The Patrol missions dropped me into the planet of my choosing and said, “Go, explore and have fun.” There are missions to find that have you kill "X" amount of enemies, collect certain items off dead enemies, scout locations, and scan environments with your ghost. These mini-missions, as I have dubbed them, offered me something to achieve as I explored. The mini-missions rewarded me with Glimmer, experience, and points that go towards my Faction. While in Patrol mode I went hunting for Golden Chests -- there are five per map -- and just simply fighting enemies. I would try out new skill combinations, new weapons, and new gear. The world is quite large and exploring all the hidden rooms and areas not explored in the story was a lot of fun. While doing Patrol I was also leveling guns, armor, and skills, so it never felt like a waste of time and was a nice relaxing frolic through the different planets.  The Patrols also seemed to drop a good amount of Engrams to take back to the Tower to be decoded and after level 20 the game is all about finding new gear.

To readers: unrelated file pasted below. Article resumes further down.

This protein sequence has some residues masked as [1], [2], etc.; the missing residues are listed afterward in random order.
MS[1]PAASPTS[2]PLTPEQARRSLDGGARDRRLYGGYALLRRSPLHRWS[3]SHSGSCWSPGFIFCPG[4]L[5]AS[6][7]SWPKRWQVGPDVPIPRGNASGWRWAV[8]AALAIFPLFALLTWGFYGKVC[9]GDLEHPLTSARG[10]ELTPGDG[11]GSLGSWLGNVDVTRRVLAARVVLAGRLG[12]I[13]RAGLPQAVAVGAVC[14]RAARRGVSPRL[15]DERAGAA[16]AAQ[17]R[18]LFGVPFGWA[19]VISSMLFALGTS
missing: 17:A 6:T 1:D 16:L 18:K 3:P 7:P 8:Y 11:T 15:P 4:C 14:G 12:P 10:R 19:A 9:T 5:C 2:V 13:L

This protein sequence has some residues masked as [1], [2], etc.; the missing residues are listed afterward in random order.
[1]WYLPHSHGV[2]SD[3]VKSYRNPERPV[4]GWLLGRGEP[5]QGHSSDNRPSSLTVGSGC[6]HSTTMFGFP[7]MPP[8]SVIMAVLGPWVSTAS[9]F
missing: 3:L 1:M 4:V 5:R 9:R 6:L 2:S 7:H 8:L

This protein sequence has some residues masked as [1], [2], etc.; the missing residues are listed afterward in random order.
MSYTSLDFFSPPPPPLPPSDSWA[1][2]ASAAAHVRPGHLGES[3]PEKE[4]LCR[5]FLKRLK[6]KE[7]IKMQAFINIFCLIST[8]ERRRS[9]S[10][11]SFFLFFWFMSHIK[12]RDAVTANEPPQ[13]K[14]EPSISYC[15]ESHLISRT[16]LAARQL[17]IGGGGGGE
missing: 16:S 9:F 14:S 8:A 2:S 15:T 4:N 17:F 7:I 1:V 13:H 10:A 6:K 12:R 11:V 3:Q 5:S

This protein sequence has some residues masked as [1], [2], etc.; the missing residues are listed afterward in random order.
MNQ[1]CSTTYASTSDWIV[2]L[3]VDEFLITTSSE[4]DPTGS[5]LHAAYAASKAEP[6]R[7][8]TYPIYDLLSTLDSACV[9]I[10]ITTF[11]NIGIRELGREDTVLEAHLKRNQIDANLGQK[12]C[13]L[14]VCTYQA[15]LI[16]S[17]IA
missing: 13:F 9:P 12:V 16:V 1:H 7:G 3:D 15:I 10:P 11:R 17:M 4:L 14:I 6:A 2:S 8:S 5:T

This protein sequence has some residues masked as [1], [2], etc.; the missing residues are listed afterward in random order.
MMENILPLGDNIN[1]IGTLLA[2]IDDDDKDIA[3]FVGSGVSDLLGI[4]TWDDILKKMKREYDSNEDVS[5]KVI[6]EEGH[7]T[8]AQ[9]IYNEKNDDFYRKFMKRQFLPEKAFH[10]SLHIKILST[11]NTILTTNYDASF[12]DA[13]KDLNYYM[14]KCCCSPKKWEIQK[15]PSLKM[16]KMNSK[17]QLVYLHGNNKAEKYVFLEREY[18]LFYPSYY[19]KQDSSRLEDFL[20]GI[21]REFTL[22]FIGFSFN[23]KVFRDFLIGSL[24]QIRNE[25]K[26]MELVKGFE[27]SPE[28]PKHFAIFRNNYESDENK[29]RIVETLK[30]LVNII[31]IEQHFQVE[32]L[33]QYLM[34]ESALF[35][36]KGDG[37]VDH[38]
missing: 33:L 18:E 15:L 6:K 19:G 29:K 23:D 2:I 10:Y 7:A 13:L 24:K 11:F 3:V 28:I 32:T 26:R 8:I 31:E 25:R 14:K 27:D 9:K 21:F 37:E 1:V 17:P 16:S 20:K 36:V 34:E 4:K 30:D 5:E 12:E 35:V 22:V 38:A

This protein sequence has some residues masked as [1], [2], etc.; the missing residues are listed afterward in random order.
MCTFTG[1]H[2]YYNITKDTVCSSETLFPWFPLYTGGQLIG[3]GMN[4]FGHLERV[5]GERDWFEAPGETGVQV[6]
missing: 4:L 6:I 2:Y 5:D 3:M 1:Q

The game does not stop at level 20 and, really, this is where the game begins. Regular experience will get you to level 20 and I achieved that milestone around 16-20 hours into the game. Once you reach level 20 the way to continue leveling is by finding armor with Light. This Light is what levels you past 20 and it also places a lot more weight onto armor drops. This can be frustrating because the drop system is completely random and more than once I found myself decoding a Legendary Engram only to receive a piece of armor much weaker than what I already had. It can be frustrating, but it never halted my progress, for long. As of writing this my Hunter is level 25, almost 26, and he looks awesome.